If you want to practice working from a stitch diagram, my best advice is to get some blank canvas and mount it on a stretcher bar frame. I like to use 13 mesh canvas so I can easily see the individual stitches in the pattern. My favorite thread for practicing is Vineyard Merino Wool. It’s a single strand thread that has a tight twist. It’s very durable, so I can “reverse stitch” (i.e., pick out) without damaging the thread too much. DMC Perle cotton #5 works very well, too. 🙂

Alrighty my friend. That’s all for today. I hope you have a terrific rest of your week and, until next time, happy stitching!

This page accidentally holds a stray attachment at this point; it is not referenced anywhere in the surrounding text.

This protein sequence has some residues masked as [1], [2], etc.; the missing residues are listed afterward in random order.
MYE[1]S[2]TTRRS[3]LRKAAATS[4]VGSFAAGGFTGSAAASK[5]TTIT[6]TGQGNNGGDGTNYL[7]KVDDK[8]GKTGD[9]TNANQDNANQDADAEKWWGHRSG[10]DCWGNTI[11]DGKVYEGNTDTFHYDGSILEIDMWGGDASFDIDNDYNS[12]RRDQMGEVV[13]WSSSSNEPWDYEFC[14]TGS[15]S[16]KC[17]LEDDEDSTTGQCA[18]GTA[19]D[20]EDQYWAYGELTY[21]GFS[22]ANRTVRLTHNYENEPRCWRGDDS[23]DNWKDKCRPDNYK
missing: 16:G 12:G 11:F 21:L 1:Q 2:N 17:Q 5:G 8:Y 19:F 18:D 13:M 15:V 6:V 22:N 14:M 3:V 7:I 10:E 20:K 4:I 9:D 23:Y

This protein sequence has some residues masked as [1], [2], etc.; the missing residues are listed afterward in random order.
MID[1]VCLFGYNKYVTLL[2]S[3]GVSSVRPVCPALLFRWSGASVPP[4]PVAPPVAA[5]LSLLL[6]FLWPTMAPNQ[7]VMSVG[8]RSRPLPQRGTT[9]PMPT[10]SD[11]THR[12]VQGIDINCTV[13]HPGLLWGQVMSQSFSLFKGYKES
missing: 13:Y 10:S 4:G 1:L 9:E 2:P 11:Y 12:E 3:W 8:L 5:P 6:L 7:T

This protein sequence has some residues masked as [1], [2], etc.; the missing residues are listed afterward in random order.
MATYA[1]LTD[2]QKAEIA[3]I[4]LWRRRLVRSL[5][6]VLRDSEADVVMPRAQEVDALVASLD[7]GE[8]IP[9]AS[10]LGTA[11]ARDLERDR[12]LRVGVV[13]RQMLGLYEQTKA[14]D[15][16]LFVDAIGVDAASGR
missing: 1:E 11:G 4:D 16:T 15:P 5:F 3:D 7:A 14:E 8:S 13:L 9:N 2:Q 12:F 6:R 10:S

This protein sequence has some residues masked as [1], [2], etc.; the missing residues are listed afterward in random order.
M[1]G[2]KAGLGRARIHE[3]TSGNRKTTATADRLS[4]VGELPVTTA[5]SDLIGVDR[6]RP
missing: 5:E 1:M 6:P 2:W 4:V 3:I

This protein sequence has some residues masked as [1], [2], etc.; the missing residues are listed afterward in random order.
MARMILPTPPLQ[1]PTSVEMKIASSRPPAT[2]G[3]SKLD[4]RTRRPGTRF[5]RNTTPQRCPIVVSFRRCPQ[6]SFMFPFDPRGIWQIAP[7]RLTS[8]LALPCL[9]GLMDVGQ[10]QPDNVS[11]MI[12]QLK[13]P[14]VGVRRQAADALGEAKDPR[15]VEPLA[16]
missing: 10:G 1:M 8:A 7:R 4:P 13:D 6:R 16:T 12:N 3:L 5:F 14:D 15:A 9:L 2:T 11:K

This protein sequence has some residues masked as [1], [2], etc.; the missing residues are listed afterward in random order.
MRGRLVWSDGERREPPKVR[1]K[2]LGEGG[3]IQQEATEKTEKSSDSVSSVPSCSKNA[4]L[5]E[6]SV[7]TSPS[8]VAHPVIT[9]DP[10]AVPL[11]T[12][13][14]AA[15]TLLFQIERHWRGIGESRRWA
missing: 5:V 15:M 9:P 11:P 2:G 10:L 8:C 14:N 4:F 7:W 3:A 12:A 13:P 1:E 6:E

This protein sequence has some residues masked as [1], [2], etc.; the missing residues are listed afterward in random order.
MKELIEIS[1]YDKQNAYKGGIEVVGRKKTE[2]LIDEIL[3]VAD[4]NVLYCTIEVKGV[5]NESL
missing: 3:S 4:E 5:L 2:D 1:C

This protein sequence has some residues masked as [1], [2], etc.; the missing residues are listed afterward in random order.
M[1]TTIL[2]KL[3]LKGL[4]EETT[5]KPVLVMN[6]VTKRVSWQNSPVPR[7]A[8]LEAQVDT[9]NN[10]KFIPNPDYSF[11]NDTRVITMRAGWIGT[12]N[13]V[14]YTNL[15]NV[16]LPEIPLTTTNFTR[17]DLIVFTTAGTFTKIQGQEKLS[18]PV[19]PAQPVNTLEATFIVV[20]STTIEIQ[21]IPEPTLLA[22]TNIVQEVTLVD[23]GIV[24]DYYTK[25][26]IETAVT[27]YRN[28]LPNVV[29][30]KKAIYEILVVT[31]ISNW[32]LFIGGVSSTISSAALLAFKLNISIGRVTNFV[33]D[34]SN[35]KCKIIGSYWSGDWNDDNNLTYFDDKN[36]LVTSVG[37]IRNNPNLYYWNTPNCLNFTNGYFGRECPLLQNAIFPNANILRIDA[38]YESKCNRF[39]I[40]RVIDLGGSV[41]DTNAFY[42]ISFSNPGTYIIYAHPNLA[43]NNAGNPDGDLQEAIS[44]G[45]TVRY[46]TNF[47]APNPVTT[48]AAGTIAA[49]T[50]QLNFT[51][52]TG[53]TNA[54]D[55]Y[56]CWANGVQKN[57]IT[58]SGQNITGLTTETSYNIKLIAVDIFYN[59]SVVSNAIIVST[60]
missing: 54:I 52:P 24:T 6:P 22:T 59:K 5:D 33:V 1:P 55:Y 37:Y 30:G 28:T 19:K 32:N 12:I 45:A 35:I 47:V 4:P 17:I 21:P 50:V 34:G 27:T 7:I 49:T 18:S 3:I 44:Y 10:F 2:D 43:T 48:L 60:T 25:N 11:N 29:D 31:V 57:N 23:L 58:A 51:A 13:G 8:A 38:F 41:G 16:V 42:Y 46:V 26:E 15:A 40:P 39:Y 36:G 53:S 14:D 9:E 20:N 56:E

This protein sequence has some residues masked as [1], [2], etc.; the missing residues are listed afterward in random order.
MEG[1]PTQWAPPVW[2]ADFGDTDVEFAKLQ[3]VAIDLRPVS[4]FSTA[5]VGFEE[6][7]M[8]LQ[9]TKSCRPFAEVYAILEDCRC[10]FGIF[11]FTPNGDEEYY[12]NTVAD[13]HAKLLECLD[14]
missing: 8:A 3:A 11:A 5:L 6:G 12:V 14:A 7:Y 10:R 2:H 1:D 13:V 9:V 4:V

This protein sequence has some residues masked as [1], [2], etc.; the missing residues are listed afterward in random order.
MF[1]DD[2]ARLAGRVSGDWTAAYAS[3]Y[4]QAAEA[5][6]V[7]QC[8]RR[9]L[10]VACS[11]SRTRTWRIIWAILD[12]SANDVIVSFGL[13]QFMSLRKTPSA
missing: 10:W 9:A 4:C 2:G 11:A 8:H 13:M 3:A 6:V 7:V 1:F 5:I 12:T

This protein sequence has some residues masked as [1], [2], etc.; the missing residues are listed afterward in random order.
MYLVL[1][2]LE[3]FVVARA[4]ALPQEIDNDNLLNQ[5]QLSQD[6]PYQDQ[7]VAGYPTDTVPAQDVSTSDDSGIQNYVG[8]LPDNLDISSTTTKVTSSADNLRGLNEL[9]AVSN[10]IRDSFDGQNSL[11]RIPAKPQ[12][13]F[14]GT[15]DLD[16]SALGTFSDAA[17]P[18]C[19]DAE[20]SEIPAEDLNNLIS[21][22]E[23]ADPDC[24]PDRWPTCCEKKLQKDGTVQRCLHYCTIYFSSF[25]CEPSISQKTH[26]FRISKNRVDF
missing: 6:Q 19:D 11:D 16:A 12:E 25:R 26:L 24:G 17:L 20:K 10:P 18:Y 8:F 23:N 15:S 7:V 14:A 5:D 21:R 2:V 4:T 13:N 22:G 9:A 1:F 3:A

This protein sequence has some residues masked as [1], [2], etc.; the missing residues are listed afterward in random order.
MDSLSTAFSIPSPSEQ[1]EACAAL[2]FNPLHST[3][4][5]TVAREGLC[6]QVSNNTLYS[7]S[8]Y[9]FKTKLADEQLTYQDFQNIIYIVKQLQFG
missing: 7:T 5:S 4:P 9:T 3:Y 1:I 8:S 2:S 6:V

Stitch with a smile!

8 thoughts on “Understanding Stitch Diagrams”

  1. Hi, Ellen. A great post and very timely. I returned to needlepoint about a year ago. Due to neurological issues I had a several year hiatus.
    After many months of relearning and practicing tent stiches, I’m finally ready to decorative stiches!

    • Hi Morri!
      It’s so nice to hear from you. I’m delighted to learn that you’re returning to needlepoint. 🙂
      You’re going to have so much fun trying your hand at decorative stitches.
      Thank you for your kind words about my blog post, too. I hope you found the info helpful. I have several other articles about decorative stitches that you might find useful, so be sure to use the search bar and type in “decorative stitches”. That should bring up lots to browse through. 😉
      And if you haven’t already subscribed to NeedleNotes (my weekly email), you might want to do that, too. There’s a place to sign up at the very bottom of this page. If you have any questions – or need help – please feel free to send an email to my team. Tory will be glad to assist you.